Last month, Poppy (aged 6) presented a Giant 20mph Christmas Card to Daniel Harry of Democratic Services at NYCC, on behalf of 56 Town and Parish Councils supporting the 20s Plenty default 20mph campaign.
Last month, Poppy (aged 6) presented a Giant 20mph Christmas Card to Daniel Harry of Democratic Services at NYCC, on behalf of 56 Town and Parish Councils supporting the 20s Plenty default 20mph campaign.

20s Plenty Campaign to put their case before County Executive Meeting

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On Tuesday 11 January the 20 is Plenty  Executive of North Yorkshire.

The first item of the agenda for the first County Executive Meeting for 2022 is a discussion to update 20mph policy but falls short of 20s Plenty call for a default 20mph policy to be implemented across the County.

See https://www.northyorks.gov.uk/live-meetings to follow the live meeting.

See https://edemocracy.northyorks.gov.uk/ieListDocuments.aspx?CId=1147&MId=4499&Ver=4 for the agenda

  • 20’s Plenty for Us is ‘not for profit’ with 500 local groups campaigning to make cities, towns and villages around the world better places to be
  • They  are campaigning for a speed limit of 20mph to be normal on residential streets and in town and village centres, unless full consideration of the needs of vulnerable road users allows a higher limit on particular streets

Ian Conlan, Malton resident from the local branch group 20s Plenty for North Yorkshire, said:

North Yorkshire County Councillors need to listen to their voters, who want default 20mph where people and motors mix, including main roads. Default 20mph has been repeatedly delivered in authorities up and down the country in a cost-effective way, reducing accidents, noise, pollution and fear so that children and adults alike can cross and use the road safely where they live, play, work, shop and learn.

As we move toward Unitary authority, there is much that can be achieved by working closely with parishes, who would like a policy where 20mph is normal, instead of one whose rules make 20mph impossible to achieve across their communities. Our message to County Councillors is: Please don’t ignore 56 parish councils who voted for this, and the 70% of voters who support this in surveys, the people you represent. 30mph is not safe.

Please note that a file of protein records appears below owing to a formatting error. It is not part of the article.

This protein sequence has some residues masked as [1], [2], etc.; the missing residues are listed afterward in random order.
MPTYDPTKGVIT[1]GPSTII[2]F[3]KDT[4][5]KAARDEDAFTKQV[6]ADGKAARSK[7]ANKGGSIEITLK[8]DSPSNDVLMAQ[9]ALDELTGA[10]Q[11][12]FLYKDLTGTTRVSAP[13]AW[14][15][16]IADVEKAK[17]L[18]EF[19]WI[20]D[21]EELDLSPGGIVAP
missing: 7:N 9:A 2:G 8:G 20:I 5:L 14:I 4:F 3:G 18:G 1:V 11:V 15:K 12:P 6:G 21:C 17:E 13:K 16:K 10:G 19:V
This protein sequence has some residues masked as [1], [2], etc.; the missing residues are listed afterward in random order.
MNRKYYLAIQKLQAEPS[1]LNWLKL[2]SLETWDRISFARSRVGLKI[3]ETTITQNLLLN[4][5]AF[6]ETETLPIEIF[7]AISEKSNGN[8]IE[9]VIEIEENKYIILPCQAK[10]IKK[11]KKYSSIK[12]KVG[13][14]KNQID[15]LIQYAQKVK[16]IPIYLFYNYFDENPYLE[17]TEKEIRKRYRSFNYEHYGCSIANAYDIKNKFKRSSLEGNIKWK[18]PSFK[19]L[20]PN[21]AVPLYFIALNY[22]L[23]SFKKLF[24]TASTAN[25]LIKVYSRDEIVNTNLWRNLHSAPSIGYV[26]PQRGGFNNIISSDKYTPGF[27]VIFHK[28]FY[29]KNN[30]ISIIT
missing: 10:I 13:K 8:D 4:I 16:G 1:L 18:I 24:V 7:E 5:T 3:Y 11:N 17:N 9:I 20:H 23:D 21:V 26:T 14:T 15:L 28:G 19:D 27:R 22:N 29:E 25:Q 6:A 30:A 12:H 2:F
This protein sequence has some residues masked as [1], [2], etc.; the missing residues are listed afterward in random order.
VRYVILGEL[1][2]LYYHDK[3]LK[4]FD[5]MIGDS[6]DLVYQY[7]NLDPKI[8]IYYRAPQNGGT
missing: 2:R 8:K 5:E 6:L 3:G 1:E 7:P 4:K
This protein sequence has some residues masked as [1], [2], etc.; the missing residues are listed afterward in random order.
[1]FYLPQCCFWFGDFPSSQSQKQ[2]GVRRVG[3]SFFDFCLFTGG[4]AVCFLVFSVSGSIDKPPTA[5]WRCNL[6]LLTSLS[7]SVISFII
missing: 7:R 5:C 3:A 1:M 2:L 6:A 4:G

County Councillor Lindsay Burr (centre) who supports 20s Plenty’s campaign (centre) with Malton residents Andrew Riley (left) and Ian Conlan
County Councillor Lindsay Burr (centre) who supports 20s Plenty’s campaign (centre) with Malton residents Andrew Riley (left) and Ian Conlan

1 Comment

  1. Accidents don’t necessarily happen any more at the 30mph than they do at 20mph. Many accidents in urban situations where 30mph speed limits are in force happen at 20mph or less as they tend to happen more at junctions and traffic lights.
    Requiring vehicles with engines to run at a lower speed does not equate to less pollution or noise. Vehicles forced to run slower need to select lower gears to maintain engine rpm and at the same time may take longer to travel the same distance. Increasing pollution whilst making more noise for longer.
    Living in a street where there is a 20 limit (and disintegrating unmaintained road humps) I can honestly state that it would be better without hearing vehicles driving around in low gears and banging up and down speed bumps (which they inevitably scrape as well). Not only that but they don’t keep below that 20 limit between the speed humps, not a one! So while people may say they want a 20 limit – not only are their reasons based on incorrect assumptions, but no-one actually wants to abide by the limit where it is in force!
    The whole idea of the ’20 is plenty’ groups (all 500) is lobbying power. If it was such a genuinely popular idea there would be 5000 groups – look at the actual membership numbers of these groups. They are a great advert for the power of actually lobbying politicians. Don’t look to surveys – what people say they want when asked and how they actually act are not the same thing.

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